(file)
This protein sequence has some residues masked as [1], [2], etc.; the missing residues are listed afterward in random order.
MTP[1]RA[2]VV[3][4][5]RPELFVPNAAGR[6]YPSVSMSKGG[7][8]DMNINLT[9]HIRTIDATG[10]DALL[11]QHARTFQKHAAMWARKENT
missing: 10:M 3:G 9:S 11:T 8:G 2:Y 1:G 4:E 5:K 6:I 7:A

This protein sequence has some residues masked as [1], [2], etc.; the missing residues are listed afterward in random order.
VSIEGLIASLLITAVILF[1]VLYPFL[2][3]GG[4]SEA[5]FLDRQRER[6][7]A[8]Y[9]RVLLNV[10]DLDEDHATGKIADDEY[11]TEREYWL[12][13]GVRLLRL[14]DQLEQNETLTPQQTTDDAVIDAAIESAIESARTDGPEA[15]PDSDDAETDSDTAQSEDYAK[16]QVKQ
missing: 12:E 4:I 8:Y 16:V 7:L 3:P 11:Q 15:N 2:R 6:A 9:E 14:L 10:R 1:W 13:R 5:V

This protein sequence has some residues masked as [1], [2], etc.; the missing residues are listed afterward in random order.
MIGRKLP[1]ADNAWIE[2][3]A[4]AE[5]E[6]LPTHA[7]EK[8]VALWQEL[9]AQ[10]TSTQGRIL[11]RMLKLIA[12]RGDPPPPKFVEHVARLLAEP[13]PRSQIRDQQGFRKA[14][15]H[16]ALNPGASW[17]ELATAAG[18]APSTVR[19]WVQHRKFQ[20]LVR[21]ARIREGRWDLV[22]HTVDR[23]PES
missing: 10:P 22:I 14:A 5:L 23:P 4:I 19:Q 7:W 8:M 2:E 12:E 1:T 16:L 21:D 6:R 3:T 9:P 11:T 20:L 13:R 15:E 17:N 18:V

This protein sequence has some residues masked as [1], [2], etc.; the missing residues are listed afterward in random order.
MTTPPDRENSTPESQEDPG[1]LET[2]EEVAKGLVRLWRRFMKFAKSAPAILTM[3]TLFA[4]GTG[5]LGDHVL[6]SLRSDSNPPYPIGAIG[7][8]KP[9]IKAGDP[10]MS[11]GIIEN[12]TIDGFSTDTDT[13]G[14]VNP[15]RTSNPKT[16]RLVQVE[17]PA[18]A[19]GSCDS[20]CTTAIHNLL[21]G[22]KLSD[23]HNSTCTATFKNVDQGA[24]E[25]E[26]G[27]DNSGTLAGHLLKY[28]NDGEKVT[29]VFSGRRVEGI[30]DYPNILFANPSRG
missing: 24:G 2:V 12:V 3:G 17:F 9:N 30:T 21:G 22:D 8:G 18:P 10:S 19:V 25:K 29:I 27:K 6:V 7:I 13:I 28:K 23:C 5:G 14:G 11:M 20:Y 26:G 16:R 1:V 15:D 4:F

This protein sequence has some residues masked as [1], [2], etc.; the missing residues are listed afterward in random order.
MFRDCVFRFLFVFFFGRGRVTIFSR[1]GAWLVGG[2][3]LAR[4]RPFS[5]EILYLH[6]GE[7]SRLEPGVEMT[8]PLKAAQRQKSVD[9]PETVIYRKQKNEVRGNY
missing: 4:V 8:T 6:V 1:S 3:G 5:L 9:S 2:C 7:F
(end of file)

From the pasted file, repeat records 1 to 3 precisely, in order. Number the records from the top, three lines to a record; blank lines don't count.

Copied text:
This protein sequence has some residues masked as [1], [2], etc.; the missing residues are listed afterward in random order.
MTP[1]RA[2]VV[3][4][5]RPELFVPNAAGR[6]YPSVSMSKGG[7][8]DMNINLT[9]HIRTIDATG[10]DALL[11]QHARTFQKHAAMWARKENT
missing: 10:M 3:G 9:S 11:T 8:G 2:Y 1:G 4:E 5:K 6:I 7:A

This protein sequence has some residues masked as [1], [2], etc.; the missing residues are listed afterward in random order.
VSIEGLIASLLITAVILF[1]VLYPFL[2][3]GG[4]SEA[5]FLDRQRER[6][7]A[8]Y[9]RVLLNV[10]DLDEDHATGKIADDEY[11]TEREYWL[12][13]GVRLLRL[14]DQLEQNETLTPQQTTDDAVIDAAIESAIESARTDGPEA[15]PDSDDAETDSDTAQSEDYAK[16]QVKQ
missing: 12:E 4:I 8:Y 16:V 7:L 3:P 11:Q 15:N 2:R 6:A 9:E 14:L 10:R 1:W 13:R 5:V

This protein sequence has some residues masked as [1], [2], etc.; the missing residues are listed afterward in random order.
MIGRKLP[1]ADNAWIE[2][3]A[4]AE[5]E[6]LPTHA[7]EK[8]VALWQEL[9]AQ[10]TSTQGRIL[11]RMLKLIA[12]RGDPPPPKFVEHVARLLAEP[13]PRSQIRDQQGFRKA[14][15]H[16]ALNPGASW[17]ELATAAG[18]APSTVR[19]WVQHRKFQ[20]LVR[21]ARIREGRWDLV[22]HTVDR[23]PES
missing: 10:P 22:I 14:A 5:L 23:P 4:I 19:Q 7:W 8:M 2:E 12:E 1:T 16:L 21:D 6:R 3:T 9:P 11:T 20:L 13:R 15:E 17:N 18:V